Ruth Smeeth: We salute the working class unity that won the battle of Cable Street

Ruth Smeeth



They shall not pass. These words, which served as the rallying cry in the fight against Mosley’s Blackshirts, still grace the red plaque near the entry to Cable Street in London today.

In the rich history of the British labour movement, the battle that took place there on 4th October 1936 has acquired a near mythological status. It is rightly celebrated as a great victory and is viewed by many as the day the tide turned in the fight against fascism in Britain.

It’s an event that touched the lives of my own family. My Grandmother lived nearby, in the heart of the Jewish community of the old East End. She was a witness to the battle and its aftermath. And other members of my family were participants – fighting for one reason, to defend their community against the politics of hate and division.

But despite its status in the progressive history of our nation, the Battle of Cable Street might never have taken place, and was the result of necessity and desperation rather than design.

When Mosley’s plan to march through the East End was announced, a deputation of the five East London mayors visited the Home Secretary directly to ask that the march be banned. When this request was refused the community itself campaigned to put a halt to the march, gathering a petition of over 100,000 signatures calling for a halt to the event.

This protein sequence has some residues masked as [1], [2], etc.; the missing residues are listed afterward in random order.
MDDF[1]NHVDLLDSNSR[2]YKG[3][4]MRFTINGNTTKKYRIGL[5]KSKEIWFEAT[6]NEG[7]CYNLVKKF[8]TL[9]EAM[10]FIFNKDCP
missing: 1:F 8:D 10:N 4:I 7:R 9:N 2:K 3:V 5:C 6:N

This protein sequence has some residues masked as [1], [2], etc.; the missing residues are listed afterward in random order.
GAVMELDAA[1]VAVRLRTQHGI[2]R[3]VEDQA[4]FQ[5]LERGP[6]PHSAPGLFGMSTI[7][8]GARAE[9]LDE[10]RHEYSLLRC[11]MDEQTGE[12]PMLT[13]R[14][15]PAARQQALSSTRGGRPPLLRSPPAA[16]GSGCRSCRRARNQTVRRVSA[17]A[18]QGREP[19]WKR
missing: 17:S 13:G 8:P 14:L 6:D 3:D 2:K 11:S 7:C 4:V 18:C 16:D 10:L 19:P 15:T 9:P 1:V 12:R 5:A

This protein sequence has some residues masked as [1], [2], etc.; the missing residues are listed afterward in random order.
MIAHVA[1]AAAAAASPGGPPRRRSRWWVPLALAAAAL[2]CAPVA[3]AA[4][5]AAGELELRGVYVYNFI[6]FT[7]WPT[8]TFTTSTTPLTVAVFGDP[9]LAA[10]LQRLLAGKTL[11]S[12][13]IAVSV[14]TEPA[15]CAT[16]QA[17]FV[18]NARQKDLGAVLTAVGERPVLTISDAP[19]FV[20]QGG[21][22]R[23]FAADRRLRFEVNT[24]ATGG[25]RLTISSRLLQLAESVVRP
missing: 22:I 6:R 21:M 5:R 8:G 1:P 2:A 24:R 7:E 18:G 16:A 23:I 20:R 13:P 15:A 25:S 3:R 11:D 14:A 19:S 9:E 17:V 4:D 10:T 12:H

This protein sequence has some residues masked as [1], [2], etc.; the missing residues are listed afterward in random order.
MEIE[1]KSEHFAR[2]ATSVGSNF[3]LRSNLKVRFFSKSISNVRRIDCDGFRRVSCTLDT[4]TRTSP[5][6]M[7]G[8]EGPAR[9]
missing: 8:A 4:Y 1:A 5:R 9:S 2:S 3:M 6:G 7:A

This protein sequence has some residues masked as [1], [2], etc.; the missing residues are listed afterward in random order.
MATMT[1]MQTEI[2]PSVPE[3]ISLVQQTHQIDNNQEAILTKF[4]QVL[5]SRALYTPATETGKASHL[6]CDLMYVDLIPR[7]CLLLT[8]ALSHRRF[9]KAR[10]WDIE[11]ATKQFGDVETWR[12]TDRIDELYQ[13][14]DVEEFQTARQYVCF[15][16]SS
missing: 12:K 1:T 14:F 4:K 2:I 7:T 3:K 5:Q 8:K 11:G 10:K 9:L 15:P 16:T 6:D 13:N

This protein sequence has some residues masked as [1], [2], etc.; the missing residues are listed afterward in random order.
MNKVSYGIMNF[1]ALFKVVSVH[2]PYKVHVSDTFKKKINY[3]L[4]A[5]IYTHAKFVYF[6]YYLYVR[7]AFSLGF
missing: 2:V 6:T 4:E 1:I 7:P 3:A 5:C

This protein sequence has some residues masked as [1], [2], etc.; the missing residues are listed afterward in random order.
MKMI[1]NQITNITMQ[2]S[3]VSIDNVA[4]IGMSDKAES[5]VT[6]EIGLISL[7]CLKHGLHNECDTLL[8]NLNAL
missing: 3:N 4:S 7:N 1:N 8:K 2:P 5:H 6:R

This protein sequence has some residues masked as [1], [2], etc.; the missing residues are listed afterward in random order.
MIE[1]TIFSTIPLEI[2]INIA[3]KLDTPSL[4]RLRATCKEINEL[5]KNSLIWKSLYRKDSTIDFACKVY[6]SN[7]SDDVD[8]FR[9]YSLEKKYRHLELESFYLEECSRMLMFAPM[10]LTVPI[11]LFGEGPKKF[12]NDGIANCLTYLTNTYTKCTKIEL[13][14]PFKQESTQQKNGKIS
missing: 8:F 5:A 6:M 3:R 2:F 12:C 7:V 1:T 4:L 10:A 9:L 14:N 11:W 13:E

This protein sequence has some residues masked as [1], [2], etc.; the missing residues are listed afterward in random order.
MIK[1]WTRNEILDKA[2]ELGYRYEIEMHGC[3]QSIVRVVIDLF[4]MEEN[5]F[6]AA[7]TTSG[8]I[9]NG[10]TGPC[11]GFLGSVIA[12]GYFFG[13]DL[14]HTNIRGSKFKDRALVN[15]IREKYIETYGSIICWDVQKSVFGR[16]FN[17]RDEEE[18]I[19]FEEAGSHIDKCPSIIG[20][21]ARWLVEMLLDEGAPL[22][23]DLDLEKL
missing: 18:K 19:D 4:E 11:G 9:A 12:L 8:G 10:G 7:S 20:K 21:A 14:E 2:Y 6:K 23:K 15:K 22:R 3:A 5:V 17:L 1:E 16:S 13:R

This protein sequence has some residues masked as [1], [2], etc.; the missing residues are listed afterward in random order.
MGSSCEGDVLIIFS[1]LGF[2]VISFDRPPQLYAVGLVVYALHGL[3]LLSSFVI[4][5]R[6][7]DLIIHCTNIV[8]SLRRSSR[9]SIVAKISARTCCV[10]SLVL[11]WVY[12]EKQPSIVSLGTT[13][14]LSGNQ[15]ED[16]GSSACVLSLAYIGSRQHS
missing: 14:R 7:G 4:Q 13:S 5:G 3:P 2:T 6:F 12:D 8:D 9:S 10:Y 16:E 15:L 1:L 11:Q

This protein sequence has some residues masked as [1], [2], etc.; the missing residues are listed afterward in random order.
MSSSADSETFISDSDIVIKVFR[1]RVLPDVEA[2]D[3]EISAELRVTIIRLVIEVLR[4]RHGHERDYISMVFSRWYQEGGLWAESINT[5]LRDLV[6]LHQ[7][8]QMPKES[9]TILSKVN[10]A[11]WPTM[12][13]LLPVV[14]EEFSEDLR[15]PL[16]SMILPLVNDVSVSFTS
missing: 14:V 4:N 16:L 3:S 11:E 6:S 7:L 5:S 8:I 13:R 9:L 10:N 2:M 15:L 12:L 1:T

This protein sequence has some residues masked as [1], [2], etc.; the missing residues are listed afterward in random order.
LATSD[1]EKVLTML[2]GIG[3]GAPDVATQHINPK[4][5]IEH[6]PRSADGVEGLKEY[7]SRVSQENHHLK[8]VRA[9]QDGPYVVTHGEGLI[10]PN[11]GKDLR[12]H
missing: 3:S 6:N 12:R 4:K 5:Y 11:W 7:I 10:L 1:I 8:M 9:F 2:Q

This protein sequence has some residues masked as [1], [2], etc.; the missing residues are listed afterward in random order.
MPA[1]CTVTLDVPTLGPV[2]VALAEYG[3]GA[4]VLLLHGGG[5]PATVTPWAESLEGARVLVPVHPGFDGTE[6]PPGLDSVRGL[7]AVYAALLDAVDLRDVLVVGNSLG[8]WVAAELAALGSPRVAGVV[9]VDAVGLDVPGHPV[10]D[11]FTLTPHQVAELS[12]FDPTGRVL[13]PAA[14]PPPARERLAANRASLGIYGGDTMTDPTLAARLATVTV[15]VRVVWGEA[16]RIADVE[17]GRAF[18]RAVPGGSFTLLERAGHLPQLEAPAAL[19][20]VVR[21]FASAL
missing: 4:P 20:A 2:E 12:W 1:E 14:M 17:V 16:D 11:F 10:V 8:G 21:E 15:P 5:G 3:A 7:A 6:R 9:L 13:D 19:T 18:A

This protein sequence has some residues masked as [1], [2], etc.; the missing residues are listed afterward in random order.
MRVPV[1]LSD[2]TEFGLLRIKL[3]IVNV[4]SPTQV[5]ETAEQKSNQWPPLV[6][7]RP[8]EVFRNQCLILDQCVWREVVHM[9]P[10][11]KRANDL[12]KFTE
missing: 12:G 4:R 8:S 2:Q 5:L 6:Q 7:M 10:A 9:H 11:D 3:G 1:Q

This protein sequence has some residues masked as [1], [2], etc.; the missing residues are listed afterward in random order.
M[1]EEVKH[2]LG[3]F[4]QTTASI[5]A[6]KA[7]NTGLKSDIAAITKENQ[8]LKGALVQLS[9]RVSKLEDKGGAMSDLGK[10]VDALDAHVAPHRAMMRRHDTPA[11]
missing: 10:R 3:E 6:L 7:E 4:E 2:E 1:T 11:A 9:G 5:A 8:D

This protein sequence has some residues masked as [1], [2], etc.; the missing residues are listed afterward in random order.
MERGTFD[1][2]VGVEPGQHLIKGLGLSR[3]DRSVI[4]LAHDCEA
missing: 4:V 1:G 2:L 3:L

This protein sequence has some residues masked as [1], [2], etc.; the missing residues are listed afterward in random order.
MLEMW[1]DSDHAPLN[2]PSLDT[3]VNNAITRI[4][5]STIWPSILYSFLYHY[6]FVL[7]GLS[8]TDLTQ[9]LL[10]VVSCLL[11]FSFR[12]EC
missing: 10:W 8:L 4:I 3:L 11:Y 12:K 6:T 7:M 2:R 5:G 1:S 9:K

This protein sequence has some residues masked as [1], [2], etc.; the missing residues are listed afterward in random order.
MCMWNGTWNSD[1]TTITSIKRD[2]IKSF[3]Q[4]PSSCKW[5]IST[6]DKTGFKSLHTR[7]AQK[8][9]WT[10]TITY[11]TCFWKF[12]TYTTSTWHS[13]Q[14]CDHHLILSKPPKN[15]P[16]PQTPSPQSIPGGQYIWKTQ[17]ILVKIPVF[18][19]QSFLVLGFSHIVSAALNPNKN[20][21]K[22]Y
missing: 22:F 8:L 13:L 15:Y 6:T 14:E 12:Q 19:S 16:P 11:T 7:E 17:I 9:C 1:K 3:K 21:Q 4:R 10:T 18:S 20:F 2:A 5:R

In spite of the obvious threat to local residents, and the fierce opposition of the local community, the authorities sided with Mosley’s fascists and refused to take steps to put an end to their aggression.

In the face of this indifference, it was left to the community to defend itself. It was the great bonds of working class solidarity which won the day at Cable Street in the face of insurmountable odds. One of the organisers that day, the Communist Party stalwart Phil Piratin, wrote of how “people whose lives were poles apart, though living within a few hundred yards or each other; bearded Orthodox Jews and rough-and-ready Irish Catholic Dockers” came together against a common foe.

And it was the leadership of the labour movement which held these disparate forces together. Rooted in the local community, committed politically in opposition to fascism, Cable Street was one of the British Left’s finest hours.   

Today, that solidarity and community spirit continues to be the only reliable deterrent against the forces of racism and reaction. As neighbourhoods change and the fraternal bonds of old shift and fray, that is a lesson we must hold onto.

As director of HOPE not hate I fought to combat the politics of the far right. I learnt first hand what my grandmother’s generation learned 80 years previously, that hatred and division can only be overcome by sustaining strong communities and by shared values of tolerance and respect. The words of my friend Jo Cox, that “we have more in common with each other than the things that divide us”, hold the key to building a world free from the politics of hatred and fear.

If there are still lessons to learn from Cable Street it is not just that fascism must be confronted head on, but that only solidarity can provide a cure to the politics of hate.  

Only by nurturing the bonds between communities and working together to alleviate the conditions of poverty and resentment that allow fascism to fester can we ensure that the events of that bloody day in October are not repeated.

Throughout our history, it has been the labour movement that has best represented those aspirations and succeeded in delivering dignity and prosperity for working people.

After the divisions of the referendum and the increase in racism and bigotry, our movements historic mission has never been more important.

Ruth Smeeth is Labour MP for Stoke-on-Trent North and Kidsgrove and a former director of HOPE not Hate

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